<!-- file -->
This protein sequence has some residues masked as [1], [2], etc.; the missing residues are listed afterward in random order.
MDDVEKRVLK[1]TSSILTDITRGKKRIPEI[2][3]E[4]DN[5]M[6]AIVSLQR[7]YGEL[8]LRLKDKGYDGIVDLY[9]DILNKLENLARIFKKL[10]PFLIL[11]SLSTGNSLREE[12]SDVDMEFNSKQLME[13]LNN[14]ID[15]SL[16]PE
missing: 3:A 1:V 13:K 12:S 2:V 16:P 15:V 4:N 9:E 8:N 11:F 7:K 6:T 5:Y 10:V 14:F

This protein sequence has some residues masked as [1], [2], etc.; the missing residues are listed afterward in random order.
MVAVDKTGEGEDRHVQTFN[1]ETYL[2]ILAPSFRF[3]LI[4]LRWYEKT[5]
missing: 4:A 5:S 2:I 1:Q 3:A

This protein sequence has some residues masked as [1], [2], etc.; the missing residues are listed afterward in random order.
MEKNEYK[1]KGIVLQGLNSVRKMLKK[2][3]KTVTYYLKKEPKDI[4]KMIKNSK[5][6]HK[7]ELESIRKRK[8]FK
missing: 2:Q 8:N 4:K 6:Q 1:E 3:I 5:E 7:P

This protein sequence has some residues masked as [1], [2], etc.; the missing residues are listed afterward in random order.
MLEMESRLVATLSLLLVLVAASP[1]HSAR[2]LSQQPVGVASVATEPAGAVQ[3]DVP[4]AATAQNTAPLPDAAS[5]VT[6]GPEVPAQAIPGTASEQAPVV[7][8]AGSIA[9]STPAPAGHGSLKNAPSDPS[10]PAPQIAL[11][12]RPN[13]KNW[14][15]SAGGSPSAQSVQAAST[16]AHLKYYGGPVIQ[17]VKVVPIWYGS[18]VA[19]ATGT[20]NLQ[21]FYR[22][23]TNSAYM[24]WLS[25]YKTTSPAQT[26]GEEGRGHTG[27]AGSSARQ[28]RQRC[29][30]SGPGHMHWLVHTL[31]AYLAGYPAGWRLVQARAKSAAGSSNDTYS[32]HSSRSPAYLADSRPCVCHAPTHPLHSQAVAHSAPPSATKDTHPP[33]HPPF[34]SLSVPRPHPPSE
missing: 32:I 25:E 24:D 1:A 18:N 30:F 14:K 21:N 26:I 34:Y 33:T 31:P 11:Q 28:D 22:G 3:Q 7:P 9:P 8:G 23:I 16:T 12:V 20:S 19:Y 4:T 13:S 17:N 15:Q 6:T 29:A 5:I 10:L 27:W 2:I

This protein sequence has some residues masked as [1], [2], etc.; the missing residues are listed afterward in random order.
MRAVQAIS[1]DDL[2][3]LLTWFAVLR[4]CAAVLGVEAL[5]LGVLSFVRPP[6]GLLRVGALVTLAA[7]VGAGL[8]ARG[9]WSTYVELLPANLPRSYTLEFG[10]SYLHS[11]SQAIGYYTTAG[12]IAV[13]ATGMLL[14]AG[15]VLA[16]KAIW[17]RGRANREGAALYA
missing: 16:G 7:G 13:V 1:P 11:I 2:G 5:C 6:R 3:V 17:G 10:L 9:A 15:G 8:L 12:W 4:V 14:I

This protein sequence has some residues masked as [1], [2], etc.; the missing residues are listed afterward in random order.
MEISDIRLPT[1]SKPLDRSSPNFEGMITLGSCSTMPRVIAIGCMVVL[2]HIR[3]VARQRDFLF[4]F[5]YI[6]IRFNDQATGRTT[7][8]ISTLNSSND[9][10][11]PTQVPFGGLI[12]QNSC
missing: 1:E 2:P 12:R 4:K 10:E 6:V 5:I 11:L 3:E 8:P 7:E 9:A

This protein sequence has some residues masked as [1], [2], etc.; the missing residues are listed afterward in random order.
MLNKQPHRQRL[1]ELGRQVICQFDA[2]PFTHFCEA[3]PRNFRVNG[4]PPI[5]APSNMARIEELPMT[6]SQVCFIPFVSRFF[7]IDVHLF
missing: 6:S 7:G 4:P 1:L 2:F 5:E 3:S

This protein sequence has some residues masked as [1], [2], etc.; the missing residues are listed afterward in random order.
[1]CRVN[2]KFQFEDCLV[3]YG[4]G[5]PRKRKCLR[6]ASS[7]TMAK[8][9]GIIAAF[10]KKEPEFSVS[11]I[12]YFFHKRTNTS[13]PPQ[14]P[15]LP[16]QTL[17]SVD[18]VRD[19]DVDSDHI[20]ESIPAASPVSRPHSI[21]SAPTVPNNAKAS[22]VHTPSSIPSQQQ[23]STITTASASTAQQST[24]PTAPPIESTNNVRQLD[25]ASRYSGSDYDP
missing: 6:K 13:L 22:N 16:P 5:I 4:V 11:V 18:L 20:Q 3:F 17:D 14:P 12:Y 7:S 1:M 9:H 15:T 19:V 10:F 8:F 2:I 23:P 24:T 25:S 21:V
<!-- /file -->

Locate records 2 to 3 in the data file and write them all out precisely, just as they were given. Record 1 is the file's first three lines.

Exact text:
This protein sequence has some residues masked as [1], [2], etc.; the missing residues are listed afterward in random order.
MVAVDKTGEGEDRHVQTFN[1]ETYL[2]ILAPSFRF[3]LI[4]LRWYEKT[5]
missing: 4:A 5:S 2:I 1:Q 3:A

This protein sequence has some residues masked as [1], [2], etc.; the missing residues are listed afterward in random order.
MEKNEYK[1]KGIVLQGLNSVRKMLKK[2][3]KTVTYYLKKEPKDI[4]KMIKNSK[5][6]HK[7]ELESIRKRK[8]FK
missing: 2:Q 8:N 4:K 6:Q 1:E 3:I 5:E 7:P